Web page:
Village of Great Neck officials and residents panned a traffic and parking study presented by the applicants hoping to build a recreational center for the United Mashadi Jewish Community of America on Steamboat Road at a board meeting Tuesday night, with some residents raising concerns about its scope and the project itself.
The study describes the proposed building as an 81,800-square-foot community center on the north side of Steamboat Road, just east of Dwight Lane, that “would provide a new location for a portion of the regularly scheduled programming” taking place at 54 and 130 Steamboat Road.
Sarah Oral of Cameron Engineering, which prepared the report, said the site at 189-195 Steamboat Road would generate – at most – 112 trips during the afternoon and evening peak hours and 150 trips during the Sunday peak hour.
“The conclusion is that the traffic generated by this will not have an adverse impact on the local roadways,” Oral said. “That is expected because during the peak hour you [currently] have about 200 vehicles in each direction on Steamboat Road and the capacity of the road is over 1,300 an hour.”
Oral also said abundant parking is available. While the proposed site would offer 77 spots, the United Mashadi Jewish Community of America’s two other areas on the road would have a minimum of 106 spots between the two available.
Averaging four occupants per car, Oral said there is enough parking for 732 people – well below the 526 maximum occupancy submitted in the proposal.
Tricia Moslin, a Great Neck resident, raised concerns about the scope of the study. She said that since it took place in September, it did not take into consideration the impact weekend Great Neck Park District events could have.
Moslin also said she doesn’t know if cadets from the U.S. Merchant Marine Academy, who often run down Steamboat Road, were considered and noted that Great Neck drivers are “not the most considerate.”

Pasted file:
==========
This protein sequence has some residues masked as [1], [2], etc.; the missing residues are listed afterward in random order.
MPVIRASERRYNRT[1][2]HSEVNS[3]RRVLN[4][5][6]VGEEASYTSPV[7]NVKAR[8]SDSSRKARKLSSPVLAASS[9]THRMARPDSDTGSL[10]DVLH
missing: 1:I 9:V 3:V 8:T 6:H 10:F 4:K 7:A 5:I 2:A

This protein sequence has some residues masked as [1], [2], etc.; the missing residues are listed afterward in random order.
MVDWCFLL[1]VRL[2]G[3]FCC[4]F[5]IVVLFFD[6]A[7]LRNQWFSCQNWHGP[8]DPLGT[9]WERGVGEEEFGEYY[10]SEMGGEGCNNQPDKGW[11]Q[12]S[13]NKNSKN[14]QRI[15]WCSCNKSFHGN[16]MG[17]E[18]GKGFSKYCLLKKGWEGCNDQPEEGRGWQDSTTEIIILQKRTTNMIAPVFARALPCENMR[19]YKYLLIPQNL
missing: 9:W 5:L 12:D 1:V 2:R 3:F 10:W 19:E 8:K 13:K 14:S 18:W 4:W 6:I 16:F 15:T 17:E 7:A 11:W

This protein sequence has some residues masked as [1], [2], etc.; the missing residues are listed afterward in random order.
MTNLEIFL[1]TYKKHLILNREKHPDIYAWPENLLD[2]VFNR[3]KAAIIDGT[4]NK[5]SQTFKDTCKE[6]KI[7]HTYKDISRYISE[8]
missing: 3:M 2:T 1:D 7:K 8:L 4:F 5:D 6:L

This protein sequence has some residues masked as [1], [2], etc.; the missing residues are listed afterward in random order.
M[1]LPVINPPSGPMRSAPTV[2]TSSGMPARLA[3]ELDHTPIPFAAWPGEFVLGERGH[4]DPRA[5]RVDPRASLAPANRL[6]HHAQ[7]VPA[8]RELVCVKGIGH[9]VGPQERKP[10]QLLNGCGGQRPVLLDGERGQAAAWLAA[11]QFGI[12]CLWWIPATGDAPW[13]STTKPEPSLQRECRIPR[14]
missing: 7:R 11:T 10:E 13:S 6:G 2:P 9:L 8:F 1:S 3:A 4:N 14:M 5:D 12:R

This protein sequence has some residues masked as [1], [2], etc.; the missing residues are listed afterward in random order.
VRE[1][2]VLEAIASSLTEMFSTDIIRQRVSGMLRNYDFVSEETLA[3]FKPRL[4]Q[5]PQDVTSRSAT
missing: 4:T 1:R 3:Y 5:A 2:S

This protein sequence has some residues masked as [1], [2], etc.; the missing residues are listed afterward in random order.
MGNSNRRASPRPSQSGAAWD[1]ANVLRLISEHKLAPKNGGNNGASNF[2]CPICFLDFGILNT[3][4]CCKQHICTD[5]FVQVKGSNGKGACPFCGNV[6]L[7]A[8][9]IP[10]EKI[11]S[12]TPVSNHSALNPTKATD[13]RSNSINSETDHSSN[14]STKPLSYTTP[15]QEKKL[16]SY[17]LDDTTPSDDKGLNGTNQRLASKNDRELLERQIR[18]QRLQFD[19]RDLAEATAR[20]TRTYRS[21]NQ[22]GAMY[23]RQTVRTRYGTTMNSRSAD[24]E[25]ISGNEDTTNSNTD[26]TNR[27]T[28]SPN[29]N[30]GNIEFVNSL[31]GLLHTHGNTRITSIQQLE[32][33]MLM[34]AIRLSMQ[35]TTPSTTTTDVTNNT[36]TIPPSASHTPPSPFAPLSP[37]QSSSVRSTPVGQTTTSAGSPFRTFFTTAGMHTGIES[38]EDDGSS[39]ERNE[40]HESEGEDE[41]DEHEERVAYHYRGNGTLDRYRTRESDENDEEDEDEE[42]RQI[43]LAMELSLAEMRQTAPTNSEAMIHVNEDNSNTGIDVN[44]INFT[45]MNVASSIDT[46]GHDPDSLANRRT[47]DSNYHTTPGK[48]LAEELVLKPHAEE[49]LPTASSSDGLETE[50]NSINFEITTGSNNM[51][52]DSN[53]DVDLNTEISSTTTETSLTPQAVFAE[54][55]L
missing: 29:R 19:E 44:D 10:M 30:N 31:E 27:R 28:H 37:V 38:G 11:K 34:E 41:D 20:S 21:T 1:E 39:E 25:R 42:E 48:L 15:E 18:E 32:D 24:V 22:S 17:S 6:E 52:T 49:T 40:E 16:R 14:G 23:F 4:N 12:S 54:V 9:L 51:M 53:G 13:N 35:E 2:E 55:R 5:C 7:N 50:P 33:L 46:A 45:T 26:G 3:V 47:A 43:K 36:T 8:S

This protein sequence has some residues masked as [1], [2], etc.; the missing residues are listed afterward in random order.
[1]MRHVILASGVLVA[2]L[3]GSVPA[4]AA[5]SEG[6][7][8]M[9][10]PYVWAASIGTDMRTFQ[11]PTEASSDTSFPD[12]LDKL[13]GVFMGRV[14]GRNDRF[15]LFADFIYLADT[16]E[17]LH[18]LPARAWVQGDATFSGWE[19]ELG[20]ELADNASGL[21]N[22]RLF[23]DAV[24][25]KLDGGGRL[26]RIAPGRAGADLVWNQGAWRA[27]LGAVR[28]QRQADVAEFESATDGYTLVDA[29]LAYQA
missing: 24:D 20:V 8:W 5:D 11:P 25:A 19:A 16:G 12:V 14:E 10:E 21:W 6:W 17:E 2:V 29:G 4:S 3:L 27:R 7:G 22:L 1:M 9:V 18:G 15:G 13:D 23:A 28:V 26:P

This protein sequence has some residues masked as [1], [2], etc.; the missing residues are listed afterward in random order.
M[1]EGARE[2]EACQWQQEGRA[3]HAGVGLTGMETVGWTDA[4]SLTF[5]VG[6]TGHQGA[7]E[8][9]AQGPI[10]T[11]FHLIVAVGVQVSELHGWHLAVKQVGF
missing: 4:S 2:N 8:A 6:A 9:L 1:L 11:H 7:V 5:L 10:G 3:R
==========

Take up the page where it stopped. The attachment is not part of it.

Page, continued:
Oral said that, typically, traffic studies do not incorporate special events.
Deputy Mayor Bart Sobel said these events can create a “significant difference” in traffic, but he doesn’t know “how the interplay will take place between the two.”
A handful of residents also raised concerns about the project concept itself and what it could do in the village.
Susan Butler said the project “by definition is exclusionary,” while Melissa Gould, a Dwight Lane resident, said she is “very disturbed” by the span of the project in what is otherwise an area with “very little traffic.”
“It’s one of the last rural vestiges,” Gould said.
A South Gate Road resident also said it should be “more inclusive” and asked if it could lead to other communities asking for their own community centers.
“… If we’re going to have a diverse community, it should be more inclusive, not exclusive,” he said.
Paul Bloom, an attorney representing the applicant, said the sponsor of the project is a religious community and it is a situation “where there is exclusivity” just as there would be with other religious communities like churches.
“There is exclusivity,” Bloom said. “This is a defined entity, a defined religion, a defined group of people who have a cultural association amongst themselves which is revolving around their synagogue and the programming that takes place is for their children.”
Bloom also said that to accommodate everyone would require a much larger space and people to put up the funds to build it.
In unrelated village business, trustees also approved an architectural design and the facade for 733 Middle Neck Road to have three residential units and either one large or two small store fronts and reduced its parking requirement from 11 spaces to five.
In othervillage business, officials approved allowing the Great Neck Historical Society to hold a portion of its Stepping Stones Lighthouse 5K in the village, for the American Legion to hold its annual parade, and referred a sign design for 617 Middle Neck Road, a proposed tutoring center, to the Building Department.